You might have already heard the news. If not, multiple outlets have reported this year’s flu season is off to its earliest start in about 15 years.
Does that mean it will be particularly bad, perhaps like the Flumageddon of 2018? We’re not so sure yet.
But each flu season is somewhat unique, so we asked our providers what symptoms they’re seeing early in this season. After all, they’re the first among us to be asked the dreaded, but expected, question – “Is it flu?”
2019 and 2020 Flu Symptoms
“Interestingly, we’ve seen a lot more Flu B very early this year,” said Jenny, one of our providers. And it’s true, at a national level. Some people nickname Flu B “the good flu” because it tends to be milder in symptoms and duration compared to the more common Flu A strains. But that’s no guarantee, and each year is different.
Many reported cases of Flu B tend to have a higher association with gastrointestinal symptoms. “I’ve seen more nausea and vomiting with the early onset of flu this year,” said Liz, another Remedy provider. “And the typical – ‘I was fine 12 hours hours ago – now I feel like I got hit by a truck’ description.”
Flu B also tends to affect children and younger adults more significantly than the Flu A strains. Fun fact – only seals and humans can be infected with Flu B, so pour one out for the docks at San Francisco when you think of them; some of those barks might just be coughs.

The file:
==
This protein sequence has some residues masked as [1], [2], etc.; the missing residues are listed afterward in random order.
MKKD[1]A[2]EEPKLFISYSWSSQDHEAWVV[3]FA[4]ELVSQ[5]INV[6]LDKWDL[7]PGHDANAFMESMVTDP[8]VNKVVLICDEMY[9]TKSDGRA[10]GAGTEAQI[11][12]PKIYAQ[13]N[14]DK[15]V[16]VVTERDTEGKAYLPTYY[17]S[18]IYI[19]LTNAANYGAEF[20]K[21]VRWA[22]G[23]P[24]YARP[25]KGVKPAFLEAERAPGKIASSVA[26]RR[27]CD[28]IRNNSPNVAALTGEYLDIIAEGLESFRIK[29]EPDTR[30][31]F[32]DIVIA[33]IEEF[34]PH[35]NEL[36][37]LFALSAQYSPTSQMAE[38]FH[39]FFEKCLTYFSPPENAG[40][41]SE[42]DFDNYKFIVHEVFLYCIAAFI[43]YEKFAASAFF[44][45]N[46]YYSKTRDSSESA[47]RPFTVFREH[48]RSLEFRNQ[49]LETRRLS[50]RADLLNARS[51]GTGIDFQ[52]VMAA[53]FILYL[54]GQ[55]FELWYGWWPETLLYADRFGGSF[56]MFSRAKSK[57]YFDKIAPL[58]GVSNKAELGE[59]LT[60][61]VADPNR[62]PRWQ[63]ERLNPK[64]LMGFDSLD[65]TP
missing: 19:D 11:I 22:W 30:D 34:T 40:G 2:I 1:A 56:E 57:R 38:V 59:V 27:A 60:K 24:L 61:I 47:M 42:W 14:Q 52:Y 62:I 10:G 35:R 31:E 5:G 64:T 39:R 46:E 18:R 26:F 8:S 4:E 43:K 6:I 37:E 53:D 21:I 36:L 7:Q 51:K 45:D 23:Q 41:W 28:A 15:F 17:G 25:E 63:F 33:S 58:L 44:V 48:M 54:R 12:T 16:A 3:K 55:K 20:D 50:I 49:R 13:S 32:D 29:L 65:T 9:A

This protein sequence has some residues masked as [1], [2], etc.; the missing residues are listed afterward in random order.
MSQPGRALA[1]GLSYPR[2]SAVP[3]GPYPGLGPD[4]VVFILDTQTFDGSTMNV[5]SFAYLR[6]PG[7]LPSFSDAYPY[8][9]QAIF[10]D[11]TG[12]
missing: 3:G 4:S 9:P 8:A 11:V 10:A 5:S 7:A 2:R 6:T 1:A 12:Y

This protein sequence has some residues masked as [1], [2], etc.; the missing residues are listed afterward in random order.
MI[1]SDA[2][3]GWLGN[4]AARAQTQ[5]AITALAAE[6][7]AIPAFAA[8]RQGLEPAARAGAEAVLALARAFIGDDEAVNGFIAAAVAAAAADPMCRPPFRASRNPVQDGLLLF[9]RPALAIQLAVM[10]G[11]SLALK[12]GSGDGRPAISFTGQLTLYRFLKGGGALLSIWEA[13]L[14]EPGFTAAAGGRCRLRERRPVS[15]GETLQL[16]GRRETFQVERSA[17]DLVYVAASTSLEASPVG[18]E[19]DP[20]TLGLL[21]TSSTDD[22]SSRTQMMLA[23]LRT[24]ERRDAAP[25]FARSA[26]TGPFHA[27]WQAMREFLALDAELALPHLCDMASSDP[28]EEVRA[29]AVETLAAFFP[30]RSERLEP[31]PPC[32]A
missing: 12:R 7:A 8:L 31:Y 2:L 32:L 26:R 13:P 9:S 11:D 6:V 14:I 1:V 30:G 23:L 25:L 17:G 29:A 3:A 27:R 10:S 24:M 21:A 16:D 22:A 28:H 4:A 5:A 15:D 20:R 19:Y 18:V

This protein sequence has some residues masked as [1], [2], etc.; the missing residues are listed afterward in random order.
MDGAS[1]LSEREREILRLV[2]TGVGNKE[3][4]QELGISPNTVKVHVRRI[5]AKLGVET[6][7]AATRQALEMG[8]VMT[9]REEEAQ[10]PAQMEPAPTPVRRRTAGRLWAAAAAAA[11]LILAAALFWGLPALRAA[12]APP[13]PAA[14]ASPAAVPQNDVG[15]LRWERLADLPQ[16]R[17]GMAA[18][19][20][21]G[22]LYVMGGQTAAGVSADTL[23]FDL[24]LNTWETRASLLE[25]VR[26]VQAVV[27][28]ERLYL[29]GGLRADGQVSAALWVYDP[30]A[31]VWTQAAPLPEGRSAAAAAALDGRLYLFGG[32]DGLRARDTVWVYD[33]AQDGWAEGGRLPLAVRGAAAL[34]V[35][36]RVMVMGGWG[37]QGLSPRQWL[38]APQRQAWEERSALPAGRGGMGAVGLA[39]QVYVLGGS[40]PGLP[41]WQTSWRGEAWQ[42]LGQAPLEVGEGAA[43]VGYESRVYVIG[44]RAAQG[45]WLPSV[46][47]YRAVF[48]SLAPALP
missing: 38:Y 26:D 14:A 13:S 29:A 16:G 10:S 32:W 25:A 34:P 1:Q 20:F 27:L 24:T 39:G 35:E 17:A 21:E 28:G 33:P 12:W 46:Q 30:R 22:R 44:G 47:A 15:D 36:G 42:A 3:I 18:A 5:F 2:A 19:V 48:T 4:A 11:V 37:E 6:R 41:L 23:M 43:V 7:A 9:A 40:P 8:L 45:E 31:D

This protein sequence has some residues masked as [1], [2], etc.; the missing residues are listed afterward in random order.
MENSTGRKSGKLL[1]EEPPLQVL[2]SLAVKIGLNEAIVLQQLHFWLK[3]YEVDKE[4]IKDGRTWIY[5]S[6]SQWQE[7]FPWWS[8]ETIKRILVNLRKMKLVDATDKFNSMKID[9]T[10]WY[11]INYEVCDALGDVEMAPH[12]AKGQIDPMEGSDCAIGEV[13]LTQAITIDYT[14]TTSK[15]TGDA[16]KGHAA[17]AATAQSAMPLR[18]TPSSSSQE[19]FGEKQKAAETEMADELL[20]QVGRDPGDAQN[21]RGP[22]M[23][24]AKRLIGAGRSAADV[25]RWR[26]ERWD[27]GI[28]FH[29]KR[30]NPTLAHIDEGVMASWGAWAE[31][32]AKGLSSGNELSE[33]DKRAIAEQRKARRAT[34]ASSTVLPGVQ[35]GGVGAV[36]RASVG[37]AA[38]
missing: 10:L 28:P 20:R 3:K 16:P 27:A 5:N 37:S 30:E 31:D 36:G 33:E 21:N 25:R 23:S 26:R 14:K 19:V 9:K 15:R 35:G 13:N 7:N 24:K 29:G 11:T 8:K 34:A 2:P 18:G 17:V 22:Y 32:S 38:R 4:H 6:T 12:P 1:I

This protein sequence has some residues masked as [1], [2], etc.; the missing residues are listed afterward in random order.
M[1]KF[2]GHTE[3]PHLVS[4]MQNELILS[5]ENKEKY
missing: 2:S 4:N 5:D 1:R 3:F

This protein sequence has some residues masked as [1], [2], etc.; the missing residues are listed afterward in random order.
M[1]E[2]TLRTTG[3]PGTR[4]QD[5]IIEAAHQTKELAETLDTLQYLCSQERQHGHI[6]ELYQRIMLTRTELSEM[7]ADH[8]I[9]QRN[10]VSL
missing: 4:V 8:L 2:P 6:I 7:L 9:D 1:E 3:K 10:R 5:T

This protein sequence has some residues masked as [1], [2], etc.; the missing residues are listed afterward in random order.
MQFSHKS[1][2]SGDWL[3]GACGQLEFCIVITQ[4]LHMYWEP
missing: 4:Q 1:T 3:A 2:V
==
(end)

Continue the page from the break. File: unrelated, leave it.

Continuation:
Early Possible Signs of Flu
So, you’re feeling under the weather, and starting to wonder – “Is it flu?” We asked another provider, Niki, what to look for:
“Fever is a big indicator that it may be more than a cold,” she said.
The most common symptoms – fever, chills, body aches and fatigue are typically present with the dominant flu strains, but can vary in intensity and duration. She suggests paying attention to how quickly the fever develops and how high it goes, as flu often spikes fevers above 102 degrees.
Most providers, Remedy included, can offer rapid flu tests to make a determination of both the presence and type of flu, with a prescription for Tamiflu being the most common treatment in addition to rest and proper fluid intake.
“You must start Tamiflu® within 48-72 hrs of the fever for it to be effective,” Niki added. “Not all flu tests positive. If there is still a high suspicion for flu, but a negative test, you can still treat presumptively with an antiviral like Tamiflu®. That’s what I’d tell my neighbor.”
“Also, it’s normal for flu symptoms to last 5-7 days unlike a cold for 2-3 days, so not usually a reason to worry.”
How To Treat and Avoid Flu
Another tip – get your flu shot, and wash your hands. The annual vaccine and basic hygiene are the best real defenses we have.
And if you’re starting to feel it? Call Remedy. We can have a provider chatting with you via video in minutes, typically, and can send someone to your home or office for rapid flu testing. Why risk a waiting room if you don’t need to?
Hint – you don’t.
Stay well out there! – Team Remedy